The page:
Quick debugging KnockoutJS in Chrome with ko.dataFor($0) and ko.contextFor($0)

Door Martin Devillers Op 14 December 2013 Met Reacties

KnockoutJS is a kick-ass JavaScript framework for creating rich and interactive web sites. One caveat of KnockoutJS is that, after you have applied your viewmodel to your page, it may be hard to figure out what data went where. Fortunately, there’s a quick trick to debugging live KnockoutJS views, right from your Chrome browser window!

Step by step guide

  1. For this guide, we will be using one of the official KnockoutJS examples.
  2. Say you want to see the data behind the second contact (Sensei Miyagi).
  3. Right-click the first input box of the second contact (the one with the text ‘Sensei’).
  4. Select ‘Inspect element’. The Chrome Developer Toolbar will open.
  5. Open the JavaScript Console window. You can access the console by clicking the >= icon in the bottom-left of the Chrome Developer Toolbar, or by opening the “Console” tab in the Chrome Developer Toolbar, or by pressing Ctrl+Shift+J
  6. Type the following command and press Enter: ko.dataFor($0)
  7. You should now see the data that is bound to the second row. You can expand the data by pressing the little triangle left of the Object to navigate the object tree.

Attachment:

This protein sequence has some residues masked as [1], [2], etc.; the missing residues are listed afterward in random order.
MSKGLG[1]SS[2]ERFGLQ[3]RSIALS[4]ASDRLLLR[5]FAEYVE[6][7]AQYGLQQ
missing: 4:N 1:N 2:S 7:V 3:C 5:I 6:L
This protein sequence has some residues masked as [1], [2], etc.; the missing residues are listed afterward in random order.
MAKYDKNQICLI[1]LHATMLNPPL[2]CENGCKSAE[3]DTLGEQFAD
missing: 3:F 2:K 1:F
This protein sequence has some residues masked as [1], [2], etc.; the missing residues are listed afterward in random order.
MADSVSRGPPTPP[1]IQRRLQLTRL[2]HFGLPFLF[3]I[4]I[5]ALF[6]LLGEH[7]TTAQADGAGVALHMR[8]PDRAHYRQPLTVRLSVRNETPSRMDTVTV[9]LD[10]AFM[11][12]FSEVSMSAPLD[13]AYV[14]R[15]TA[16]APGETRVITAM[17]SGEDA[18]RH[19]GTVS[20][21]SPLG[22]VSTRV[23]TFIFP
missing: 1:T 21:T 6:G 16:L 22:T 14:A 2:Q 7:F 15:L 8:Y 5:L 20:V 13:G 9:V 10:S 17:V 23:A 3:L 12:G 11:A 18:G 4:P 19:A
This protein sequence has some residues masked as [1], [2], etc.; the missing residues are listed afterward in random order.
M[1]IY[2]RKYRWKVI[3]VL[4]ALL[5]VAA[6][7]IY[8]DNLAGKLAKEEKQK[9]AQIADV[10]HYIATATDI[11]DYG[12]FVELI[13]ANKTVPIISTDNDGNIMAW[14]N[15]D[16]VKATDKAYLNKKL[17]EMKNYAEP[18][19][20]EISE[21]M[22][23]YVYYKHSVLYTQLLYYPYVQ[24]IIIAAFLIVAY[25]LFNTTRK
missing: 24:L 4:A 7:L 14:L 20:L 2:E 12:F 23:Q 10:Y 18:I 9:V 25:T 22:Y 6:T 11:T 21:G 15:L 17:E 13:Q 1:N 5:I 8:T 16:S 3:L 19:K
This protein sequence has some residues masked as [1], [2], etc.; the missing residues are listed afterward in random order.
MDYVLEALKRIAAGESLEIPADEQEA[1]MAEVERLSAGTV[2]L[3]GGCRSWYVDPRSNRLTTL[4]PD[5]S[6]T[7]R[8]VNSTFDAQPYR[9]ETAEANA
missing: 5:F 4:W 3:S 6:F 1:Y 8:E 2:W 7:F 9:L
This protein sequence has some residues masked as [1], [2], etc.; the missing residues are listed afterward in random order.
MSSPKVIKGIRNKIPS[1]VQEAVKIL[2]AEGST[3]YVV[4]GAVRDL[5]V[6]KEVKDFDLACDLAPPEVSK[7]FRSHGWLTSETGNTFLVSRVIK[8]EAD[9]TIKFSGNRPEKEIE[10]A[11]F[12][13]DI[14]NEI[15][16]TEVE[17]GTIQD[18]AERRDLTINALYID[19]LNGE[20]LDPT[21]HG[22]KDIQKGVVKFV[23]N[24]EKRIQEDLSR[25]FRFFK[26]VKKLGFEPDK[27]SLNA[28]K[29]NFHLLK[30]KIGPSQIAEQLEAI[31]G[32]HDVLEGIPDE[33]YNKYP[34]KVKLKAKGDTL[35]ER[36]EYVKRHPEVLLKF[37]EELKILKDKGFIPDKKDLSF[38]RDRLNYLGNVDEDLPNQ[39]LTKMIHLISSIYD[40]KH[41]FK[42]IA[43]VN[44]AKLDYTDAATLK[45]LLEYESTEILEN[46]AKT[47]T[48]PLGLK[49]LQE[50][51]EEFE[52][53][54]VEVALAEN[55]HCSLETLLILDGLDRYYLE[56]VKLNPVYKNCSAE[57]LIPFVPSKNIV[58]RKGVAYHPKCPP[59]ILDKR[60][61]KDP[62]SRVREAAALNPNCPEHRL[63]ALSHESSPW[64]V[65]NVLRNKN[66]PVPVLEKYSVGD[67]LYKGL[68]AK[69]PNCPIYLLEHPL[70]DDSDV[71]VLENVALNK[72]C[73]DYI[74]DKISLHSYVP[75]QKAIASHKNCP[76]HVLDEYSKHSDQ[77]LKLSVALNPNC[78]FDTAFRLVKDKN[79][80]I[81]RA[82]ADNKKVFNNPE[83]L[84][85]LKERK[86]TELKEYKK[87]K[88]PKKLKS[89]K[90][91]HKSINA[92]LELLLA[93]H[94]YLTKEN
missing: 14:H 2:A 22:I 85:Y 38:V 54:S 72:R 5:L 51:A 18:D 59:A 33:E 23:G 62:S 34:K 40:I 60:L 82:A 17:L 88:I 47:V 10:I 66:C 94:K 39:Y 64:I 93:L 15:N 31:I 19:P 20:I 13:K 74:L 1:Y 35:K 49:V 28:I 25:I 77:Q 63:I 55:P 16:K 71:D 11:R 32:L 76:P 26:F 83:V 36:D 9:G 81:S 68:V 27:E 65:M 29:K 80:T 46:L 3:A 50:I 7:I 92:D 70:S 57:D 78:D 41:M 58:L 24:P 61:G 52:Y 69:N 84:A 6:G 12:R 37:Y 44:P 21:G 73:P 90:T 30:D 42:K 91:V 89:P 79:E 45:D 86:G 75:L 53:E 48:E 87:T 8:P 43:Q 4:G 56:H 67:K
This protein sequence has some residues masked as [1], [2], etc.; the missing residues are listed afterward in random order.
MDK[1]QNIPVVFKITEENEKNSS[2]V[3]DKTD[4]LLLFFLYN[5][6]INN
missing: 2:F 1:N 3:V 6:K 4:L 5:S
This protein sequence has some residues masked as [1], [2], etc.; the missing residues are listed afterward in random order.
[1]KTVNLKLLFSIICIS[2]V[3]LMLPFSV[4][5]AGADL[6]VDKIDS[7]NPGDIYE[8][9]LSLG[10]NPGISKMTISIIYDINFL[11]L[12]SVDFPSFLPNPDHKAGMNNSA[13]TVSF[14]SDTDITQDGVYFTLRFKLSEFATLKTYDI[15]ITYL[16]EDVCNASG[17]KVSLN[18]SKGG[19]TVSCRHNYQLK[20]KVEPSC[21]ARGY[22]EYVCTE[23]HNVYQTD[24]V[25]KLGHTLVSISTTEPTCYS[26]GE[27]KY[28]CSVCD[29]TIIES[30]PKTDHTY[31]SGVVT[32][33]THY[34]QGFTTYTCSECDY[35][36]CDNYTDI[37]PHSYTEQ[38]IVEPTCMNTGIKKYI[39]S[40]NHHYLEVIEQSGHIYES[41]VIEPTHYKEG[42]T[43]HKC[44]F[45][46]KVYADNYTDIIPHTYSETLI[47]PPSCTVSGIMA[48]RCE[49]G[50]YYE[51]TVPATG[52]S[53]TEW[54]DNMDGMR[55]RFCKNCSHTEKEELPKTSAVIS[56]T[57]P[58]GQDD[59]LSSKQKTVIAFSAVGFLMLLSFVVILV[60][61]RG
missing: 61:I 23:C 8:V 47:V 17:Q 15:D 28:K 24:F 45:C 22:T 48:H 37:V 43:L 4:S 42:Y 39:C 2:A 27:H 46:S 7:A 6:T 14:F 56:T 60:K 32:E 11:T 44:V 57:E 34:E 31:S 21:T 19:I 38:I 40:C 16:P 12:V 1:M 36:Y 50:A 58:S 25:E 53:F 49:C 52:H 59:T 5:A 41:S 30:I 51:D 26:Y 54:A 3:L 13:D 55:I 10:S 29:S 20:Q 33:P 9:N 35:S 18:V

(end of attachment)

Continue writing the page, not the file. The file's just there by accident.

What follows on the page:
8. Type the following command and press Enter: ko.contextFor($0)
  9. You should now see a complex object that contains the entire Knockout context including the root and all parents. This is useful when you are writing complex binding expressions and you want to experiment with different constructs.

Screenshot of the expected output of the Step by step guide

What is this black magic?

This trick is a combination of Chrome’s $0-$4 feature and KnockoutJS’s utility methods. In short, Chrome remembers which elements you have selected in the Chrome Developer Toolbar and exposes these elements under the alias $0, $1, $2, $3, $4. So when you right-click an element in your browser and select ‘Inspect element’, this element automagically becomes available under the alias $0. You can use this trick with KnockoutJS, AngularJS, jQuery or any other JavaScript framework.

The other side of the trick is KnockoutJS’s utility methods ko.dataFor and ko.contextFor:

  • ko.dataFor(element) - returns the data that was available for binding against the element
  • ko.contextFor(element) - returns the entire binding context that was available to the DOM element.

Remember, Chrome’s JavaScript Console is a fully functional JavaScript runtime environment. This means that you are not limited to just looking at variables. You can store the output of ko.contextFor and manipulate the viewmodel directly from the console. Try var root = ko.contextFor($0).$root; root.addContact(); and see what happens :-)

Happy debugging!